Sunday, December 26, 2010

Kelly's Review of "Memoirs of a Geisha" by Arthur Golden

Title: Memoirs of a Geisha
Author: Arthur Golden
Published: Random House, 1997
Where I Got It: A yard sale

One word: WOW. I devour anything and everything historical fiction related, but had somehow not managed to delve into anything Asian related (maybe excepting The Joy Luck Club). Not wanting to break my personal rule of ALWAYS reading the book before watching the movie, I gave this one a try.

Memoirs of a Geisha brings to life the exotic lives of geisha living in 1930s/40s Japan. Our geisha in particular was born as Chiyo, a poor girl in a small fishing village. She, along with her sister, is taken to the city of Kyoto at the age of nine, where she trains to become a glamorous geisha. Her new life of hard work, backstabbing and betrayal is a shock to her at first, yet she grows up to become very clever and successful.

What amazed me most about this book is the fact that Arthur Golden was able to write an American novel about Japanese culture from a female perspective so well and believable. I was doubtful at first whether or not he could voice a female effectively, but boy, did he ever. His imagery is unbelievably vivid.


However to me, the most fascinating part of this book was the culture. I learned so much about the customs, clothes, fashions, and practices of geisha (and also the fact that geishas is not a word, neither is kimonos. Who knew?). The time period it is set in was also interesting; early 1940s Japan was not a pleasant place to be. Another strong point is the wide range of characters. I found myself seething at Hatsumomo, sympathizing with Pumpkin, and rolling my eyes at Mother.


Towards the end, things got pretty so-so for me. I was much more interested in Chiyo's (later named Sayuri) struggles to become a geisha, not necessarily what happened after she became so successful. I will say that I'm glad a typical Hollywood perfect ending wasn't included. If everything had wrapped up just perfect, it wouldn't have had the same feel to it.


4.5 stars. Now off to watch the movie!

13 comments :

  1. I loved this book. I thought it was way better than the movie. I loved all the little cultural details as well ... so interesting!

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  2. I agree with the first commenter: I loved the book, but the movie paled in comparison. If you want to read another Asian-themed historical fiction I'll cautiously recommend "The Red Queen" by Margaret Drabble. I say "cautiously" because the author employs the device of combining two stories into one book, and the historical element rocks while the present day element totally bites :) Don't spend money on it, but if you can borrow it from a library then it offers a fascinating/harrowing look into the life of a woman who becomes part of the royal family in Korea.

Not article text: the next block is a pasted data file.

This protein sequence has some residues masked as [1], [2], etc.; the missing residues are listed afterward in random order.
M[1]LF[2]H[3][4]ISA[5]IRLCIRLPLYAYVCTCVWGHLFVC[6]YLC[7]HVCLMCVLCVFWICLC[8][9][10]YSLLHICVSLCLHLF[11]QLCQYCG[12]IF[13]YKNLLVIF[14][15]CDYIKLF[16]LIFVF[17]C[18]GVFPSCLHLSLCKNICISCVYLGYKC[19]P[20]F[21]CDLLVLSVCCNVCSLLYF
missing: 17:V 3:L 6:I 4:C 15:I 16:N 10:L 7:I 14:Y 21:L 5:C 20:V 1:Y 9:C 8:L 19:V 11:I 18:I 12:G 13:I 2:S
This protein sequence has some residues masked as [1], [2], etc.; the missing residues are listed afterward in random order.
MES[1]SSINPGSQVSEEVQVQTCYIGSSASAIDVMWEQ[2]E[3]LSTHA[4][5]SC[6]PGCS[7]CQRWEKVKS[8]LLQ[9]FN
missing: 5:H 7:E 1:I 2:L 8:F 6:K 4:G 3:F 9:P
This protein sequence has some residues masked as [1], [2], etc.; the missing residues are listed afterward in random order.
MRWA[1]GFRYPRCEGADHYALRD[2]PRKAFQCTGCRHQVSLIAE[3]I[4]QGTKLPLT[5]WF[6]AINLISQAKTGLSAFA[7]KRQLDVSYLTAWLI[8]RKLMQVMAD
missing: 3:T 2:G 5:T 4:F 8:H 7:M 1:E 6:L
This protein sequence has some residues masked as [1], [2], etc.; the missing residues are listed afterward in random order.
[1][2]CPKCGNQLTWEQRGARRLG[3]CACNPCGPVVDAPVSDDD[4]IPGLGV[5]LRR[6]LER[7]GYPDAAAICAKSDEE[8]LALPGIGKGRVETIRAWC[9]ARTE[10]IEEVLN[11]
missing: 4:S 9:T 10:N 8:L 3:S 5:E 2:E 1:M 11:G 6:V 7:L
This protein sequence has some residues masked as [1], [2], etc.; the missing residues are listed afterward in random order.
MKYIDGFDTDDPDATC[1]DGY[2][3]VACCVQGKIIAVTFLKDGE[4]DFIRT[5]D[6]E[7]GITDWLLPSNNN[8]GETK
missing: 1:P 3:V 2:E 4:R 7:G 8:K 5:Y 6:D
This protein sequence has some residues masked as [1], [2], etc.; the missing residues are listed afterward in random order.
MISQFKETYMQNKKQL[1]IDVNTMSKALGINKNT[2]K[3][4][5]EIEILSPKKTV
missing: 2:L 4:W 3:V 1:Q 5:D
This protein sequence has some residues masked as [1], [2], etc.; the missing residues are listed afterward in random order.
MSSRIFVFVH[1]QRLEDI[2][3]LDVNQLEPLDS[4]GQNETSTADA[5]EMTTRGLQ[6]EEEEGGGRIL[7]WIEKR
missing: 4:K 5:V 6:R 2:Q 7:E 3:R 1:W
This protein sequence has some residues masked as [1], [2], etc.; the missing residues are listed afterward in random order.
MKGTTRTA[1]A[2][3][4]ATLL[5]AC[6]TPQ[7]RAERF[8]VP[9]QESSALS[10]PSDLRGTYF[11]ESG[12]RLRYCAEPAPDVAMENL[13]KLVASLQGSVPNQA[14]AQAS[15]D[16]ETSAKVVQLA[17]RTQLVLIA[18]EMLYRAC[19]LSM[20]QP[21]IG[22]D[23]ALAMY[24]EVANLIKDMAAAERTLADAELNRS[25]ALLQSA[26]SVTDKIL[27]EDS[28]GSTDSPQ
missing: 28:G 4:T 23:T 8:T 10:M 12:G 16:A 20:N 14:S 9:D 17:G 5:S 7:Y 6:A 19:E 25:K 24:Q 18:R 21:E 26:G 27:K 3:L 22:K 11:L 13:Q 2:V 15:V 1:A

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  3. I must second the comments above me, I loved Memoirs of a Geisha. It's so beautifully written with such vivid details. I'm glad you enjoyed it.

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  4. This one is on my TBR shelf...I too MUST read the book before I see the movie. I'll be moving this one up thanks to your review :)

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  5. I haven't read this yet - I started it once and somehow didn't pick it up again. I don't think I timed it right. But I still have it, and will give it another go! I also have not seen the movie, because I haven't read it yet.

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  6. I just finished this book about a month ago. I loved it, too! Golden did write amazingly well, although there were a few passages where it sounds a little like an encyclopedia--but I'm glad he explained things, even if it could've flowed better, because I learned so much from it!

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  7. I am so glad you said you weren't as big a fan of the ending! I read this a few years ago and was so infuriated by the end that I chucked the book at my wall. I was mad and felt cheated. I feel like I should give it a second chance, but it left a sour taste in my mouth.

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  8. I have yet to read the book. But I watched the movie when I was in college. I hated the ending of the movie. People have been telling me for years that the book is so much better.
    I've even pulled the book off the library shelf twice only to put it back. But now I think I'm going to force myself to take it home and read it. I usually like books better than films anyway.

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  9. I remember just loving this book; I should read it again. Great review!

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  10. The Japanese language and culture are very intricate and interesting. So glad that you appreciated this novel and I hope you enjoy the movie as much as I did.

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  11. if you loved Memoirs of a Geisha then you have to read Geisha of Gion by Mineko Iwasaki that M.o.G. is loosely based on. Its more accurate on Geisha culture since its an actual memoire of sorts

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  12. It was the first time I read a book about Asia. And I liked it. I learned a lot of things about geisha, and what they really are. I didn't see the movie, but if I could I would.

    (Sorry for my English, I'm French ^^)

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  13. This book always comes to mind when I'm asked what my all-time favorite books are. I love a book that teaches me about history and cultures and customs of other countries. I agree, that was the best part of the book. Thanks for the great review! Made me want to read it again.

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